Cultivate the Qualities That Can Change Your Life
In Live Boldly, Mary Anne Radmacher identifies an assortment of qualities for our life’s journey and defines each as it relates to laughing loudly, loving truly, playing often, working smart, and sharing your heart. Each definition is followed by a quote, a poem, an aphorism that explores the quality. Stories culled from Mary Anne’s own life and teaching practice followed by an invitation to the reader to listen more closely to their lives, to give themselves what they need and to step back into their daily lives, knowing they can choose, in that moment, to live boldly by their own definition.
In Live Boldly, Mary Anne Radmacher identifies an assortment of qualities for our life’s journey and defines each as it relates to laughing loudly, loving truly, playing often, working smart, and sharing your heart. Each definition is followed by a quote, a poem, an aphorism that explores the quality. Stories culled from Mary Anne’s own life and teaching practice followed by an invitation to the reader to listen more closely to their lives, to give themselves what they need and to step back into their daily lives, knowing they can choose, in that moment, to live boldly by their own definition. Whether readers need or want justice or gratitude, endurance or celebration, comfort or challenge, the process is the same – read and listen to the word, enter into its meaning in the lives of others and bring that meaning to your own life.
- Conari Press
- September 2008
- 208 Pages
“This is an amazing book. The writing is so exquisitely beautiful, the ideas so wise, and the suggested applications so sensible, that reading it is like being a member of a celestial choir—you feel an essential part of something greater than yourself, something immediate, good and lasting.” —Hugh Prather, author of The Little Book of Letting Go and Morning Notes
“There are inspirational books and there are self-help books; sometimes, both are wrapped into one. But seldom does one discover in a book inspiration, tools for personal growth and an engaging literary style that paints images one can take with them on their journey to living boldly.” —Jane Kirkpatrick, award-winning author of A Sweetness to the Soul
“With a patchwork of qualities to embolden your life, Mary Anne Radmacher generously brings her stories and experiences alive on the page. Read her book for guidance and attention towards a more vivid, colorful and bold life.” —Beth Miller, author of The Woman’s Book of Resilience
“Live Boldly is not another book with gratuitous platitudes. It is a book that will propel you into your destiny. Mary Ann Radmacher has done that for me through her writings and will do the same for you. Some people have a “near-death” experience. Most people have a “near-life” experience. You can change it all and live boldly.” —Dr. Samuel R. Chand, author of Who Moved Your Ladder?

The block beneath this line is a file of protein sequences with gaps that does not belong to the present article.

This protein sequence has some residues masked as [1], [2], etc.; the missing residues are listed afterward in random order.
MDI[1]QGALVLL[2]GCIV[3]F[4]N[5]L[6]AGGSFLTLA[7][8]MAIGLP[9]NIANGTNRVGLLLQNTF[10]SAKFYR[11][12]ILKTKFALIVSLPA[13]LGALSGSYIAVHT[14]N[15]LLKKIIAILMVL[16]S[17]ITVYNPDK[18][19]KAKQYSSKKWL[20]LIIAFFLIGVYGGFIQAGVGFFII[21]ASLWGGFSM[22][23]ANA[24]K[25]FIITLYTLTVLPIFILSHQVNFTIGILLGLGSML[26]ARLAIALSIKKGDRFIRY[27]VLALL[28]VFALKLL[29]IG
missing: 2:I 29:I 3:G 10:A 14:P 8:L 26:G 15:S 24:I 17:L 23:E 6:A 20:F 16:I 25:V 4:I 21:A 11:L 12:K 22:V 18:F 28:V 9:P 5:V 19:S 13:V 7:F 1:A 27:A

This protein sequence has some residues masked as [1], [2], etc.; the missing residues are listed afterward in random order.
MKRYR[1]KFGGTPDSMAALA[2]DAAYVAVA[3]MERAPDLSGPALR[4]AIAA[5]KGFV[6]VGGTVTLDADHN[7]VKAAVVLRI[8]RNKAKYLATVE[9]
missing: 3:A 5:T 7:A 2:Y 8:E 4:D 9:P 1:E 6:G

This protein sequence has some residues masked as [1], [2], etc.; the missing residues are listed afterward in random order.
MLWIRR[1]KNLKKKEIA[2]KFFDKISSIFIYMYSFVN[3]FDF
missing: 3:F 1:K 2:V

“To live boldly is to create a synthesis between your observed and your unobserved life.” What do you think that means? What does “to live boldly,” mean to you?
Mary Anne suggests it’s possible to cultivate qualities we don’t naturally possess. Does our nature determine our qualities? Is it really possible to change our own lives?
“Everybody picks things to believe in. I believe I’ll believe in this.” Do you agree that people CHOOSE what they will believe in? Or do beliefs just sort of happen as a function of our parents and our community? What do you BELIEVE IN? What did you CHOOSE to believe in? What beliefs do you have that you didn’t CONSCIOUSLY choose?
Ten consistent elements of a life lived boldly are listed in the afterword. What are ten consistent elements in your bold day?
The phrase “don’t wait” is repeatedly used in the afterword. What is the significance of not waiting to which Mary Anne is referring? Isn’t waiting part of being patient?
Mary Anne uses her life experiences to inspire others to cultivate the qualities that can change their lives. If you were to write a book from your own experience what would it be called and what would it be about?
Many events that Mary Anne shares could be classified as “failures,” although she has a slightly different attitude toward failure than many folks do. How could that attitude have an impact on your day?
“The most significant elements in my days are laughter, learning, and applying my finest efforts to each endeavor.” Do you identify with this? What would you say are the most significant elements of your days?
“Those who have entertained my life with their challenge and difficulty, those who see me through the lens of both adversary and adversity…I thank you for the profound lessons you have offered me in living my life boldly. While I will not name you, I most certainly will always remember you.” Why does Mary Anne end her book expressing gratitude to her adversaries and adversities?
Is it really possible to live your life “as if no one were watching?” When? How might this change your experience today?